Ser vs Estar Posted by Transparent Language on Mar 26, 2010 in Spanish Grammar
One challenge for Spanish learners is distinguishing when to use ser or estar, both of which translate into “to be” in English. Generally, ser is used with adjectives expressing permanent characteristics (including nationality, physical appearance and personality) while estar is used for temporary states or conditions, such as emotions. Sometimes learners believe that a given adjective is always and exclusively used with one or the other, but in fact some adjectives can be paired with both ser AND estar depending on what the speaker is trying to express.
Here are a few examples. Notice the difference in meaning:
|Los cafés están fríos.||The coffees are cold (The coffees we are referring to are normally hot, and so their being cold is a temporary condition.)|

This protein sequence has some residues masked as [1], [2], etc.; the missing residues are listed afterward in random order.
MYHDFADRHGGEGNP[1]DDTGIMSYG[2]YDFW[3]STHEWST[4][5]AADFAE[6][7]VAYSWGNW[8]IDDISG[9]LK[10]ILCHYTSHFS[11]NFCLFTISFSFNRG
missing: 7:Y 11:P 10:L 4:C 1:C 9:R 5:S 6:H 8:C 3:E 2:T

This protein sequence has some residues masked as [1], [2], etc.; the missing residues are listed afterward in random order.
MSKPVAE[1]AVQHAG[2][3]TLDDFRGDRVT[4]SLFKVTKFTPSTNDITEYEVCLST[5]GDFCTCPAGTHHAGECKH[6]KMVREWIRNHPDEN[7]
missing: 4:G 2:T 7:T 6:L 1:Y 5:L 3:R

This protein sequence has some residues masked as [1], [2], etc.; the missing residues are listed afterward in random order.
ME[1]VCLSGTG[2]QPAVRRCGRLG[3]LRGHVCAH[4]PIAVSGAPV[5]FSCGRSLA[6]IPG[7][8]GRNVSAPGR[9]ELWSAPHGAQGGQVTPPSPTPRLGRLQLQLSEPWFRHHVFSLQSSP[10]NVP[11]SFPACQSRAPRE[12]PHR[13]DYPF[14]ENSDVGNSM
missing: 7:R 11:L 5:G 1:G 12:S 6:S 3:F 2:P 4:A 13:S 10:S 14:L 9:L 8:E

|as opposed to|
|Los frapuccinos son fríos.||Frapuccinos are cold (Frapuccinos are characteristically cold-they are never hot)|
|Francisco es guapo.||Francisco is handsome (This is a permanent physical attribute)|
|as opposed to|
|Francisco está super guapo hoy!||Francisco is (looks) really handsome today! (Here, his handsomeness is a temporary condition, due to a change from the norm such as his choice of clothing that day, the way he styled his hair, or some other alteration)|
In addition, there are some adjectives that completely change meaning depending on their use with ser or estar.
Here are a few examples:
|Elena está aburrida.||Elena is bored.|
|Elena es aburrida.||Elena is boring.|
|Marco está cansado.||Marco is tired.|
|Correr un maratón es cansado.||Running a marathon is tiring.|
|La manzana está verde.||The apple is unripe|
|Las manzanas Granny Smith son verdes.||Granny Smith apples are green.|
|¿Estás listo para ir al cine?||Are you ready to go to the movies?|
|Ese niño es muy listo.||That little boy is very clever.|
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